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Published: April 15th 2012
Introducing Matt to his first 18 hour bus drive wasn’t something we were looking forward to. We had done a few of these ourselves in the past few months and were therefore almost immune to them, but how would Matt react? Answer…. Like he had been doing them for years. This was a huge bonus as we had several more of these to come over the coming fortnight, and if we was to see everything we wanted to see, these bus journeys were essential and were going to be frequent.
On arrival to the small town of Puerto Iguazu we managed to find ourselves a nice little hostel close to the centre of town with a pool and with a room that hosted 5 people. The 5 bed room was a requirement as although at the time there was only the three of us, Troy (whom we had met in Bolivia) as well as his friend Kylie were scheduled to meet us that night from BA in order to join us on our Iguazu adventure. Puerto Iguazu not being a huge place meant we could walk around most of the town within about half an hour and so after familiarising
ourselves with our new surroundings, we grabbed some food and chilled for the afternoon. Come 9pm, we were starting to get a little hungry and as Troy and Kylie had yet to join us, we decided to go grab something to eat. Just as we left the hostel up pulls a bus though, and guess who is inside….. So, after the initial introductions we all headed out to an Asado restaurant, and promptly stuffed ourselves with meat and alcohol whilst occasionally chatting between mouthfuls. After the meal, we decided to chill around our pool, as the evening air was still warm, with a couple of frosty ones all getting to know one another better.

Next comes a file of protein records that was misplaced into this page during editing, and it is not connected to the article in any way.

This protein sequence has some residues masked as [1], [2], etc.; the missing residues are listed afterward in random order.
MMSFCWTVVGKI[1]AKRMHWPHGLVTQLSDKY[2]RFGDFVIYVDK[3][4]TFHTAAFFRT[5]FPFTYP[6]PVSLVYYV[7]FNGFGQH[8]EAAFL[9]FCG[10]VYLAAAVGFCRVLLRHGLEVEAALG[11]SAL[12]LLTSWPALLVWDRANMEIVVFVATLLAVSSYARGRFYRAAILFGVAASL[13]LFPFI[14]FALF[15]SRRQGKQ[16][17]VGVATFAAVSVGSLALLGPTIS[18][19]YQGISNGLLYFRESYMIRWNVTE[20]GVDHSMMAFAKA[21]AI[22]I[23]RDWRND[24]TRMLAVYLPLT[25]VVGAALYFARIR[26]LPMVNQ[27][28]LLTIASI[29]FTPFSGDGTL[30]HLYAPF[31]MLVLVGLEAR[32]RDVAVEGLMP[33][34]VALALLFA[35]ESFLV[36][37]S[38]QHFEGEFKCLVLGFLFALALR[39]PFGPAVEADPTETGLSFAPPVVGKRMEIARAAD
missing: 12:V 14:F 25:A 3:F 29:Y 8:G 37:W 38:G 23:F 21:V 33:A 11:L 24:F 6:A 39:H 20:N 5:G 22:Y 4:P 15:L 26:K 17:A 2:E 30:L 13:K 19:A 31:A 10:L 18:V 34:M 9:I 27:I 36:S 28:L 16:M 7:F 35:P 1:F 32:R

So, the next morning all fully acquainted with each other, the 5 of us headed to the entrance of the famous Iguazu falls on the Argentinian side of the border. After a tacky train ride within the park and a kilometre and a half’s walk or so, we were finally at ‘The Devils Throat’. This part of the falls is probably the most breath-taking due to its vast size and sheer volume of water and is really quite something to see first-hand. The sheer force
of the water falling over the edge, and the mist that the water creates is so incredible that you can see hardly any of the other falls within the park. The area here is of course packed with tourists and did get a little busy, however this was to be expected at a sight such as this, so we all just took a deep breath and got in amongst the circus!
After this, I was sceptical as to what the rest of the day would bring. Having seen the devils throat, you feel like you have seen all there is to see here, and that it’s probably not worth hanging about as there’s no way anything could possibly top that. To be perfectly honest, I don’t think for me anything did quite match up to it after that, however I was pleasantly surprised when walking on both the ‘superior’ and ‘in superior’ trails of the park, to see dozens more amazing waterfalls spanning for what seemed like miles. It was only then after seeing these trails we all comprehended how big these falls were, and how amazing it was to see them. Whilst walking round here, we also saw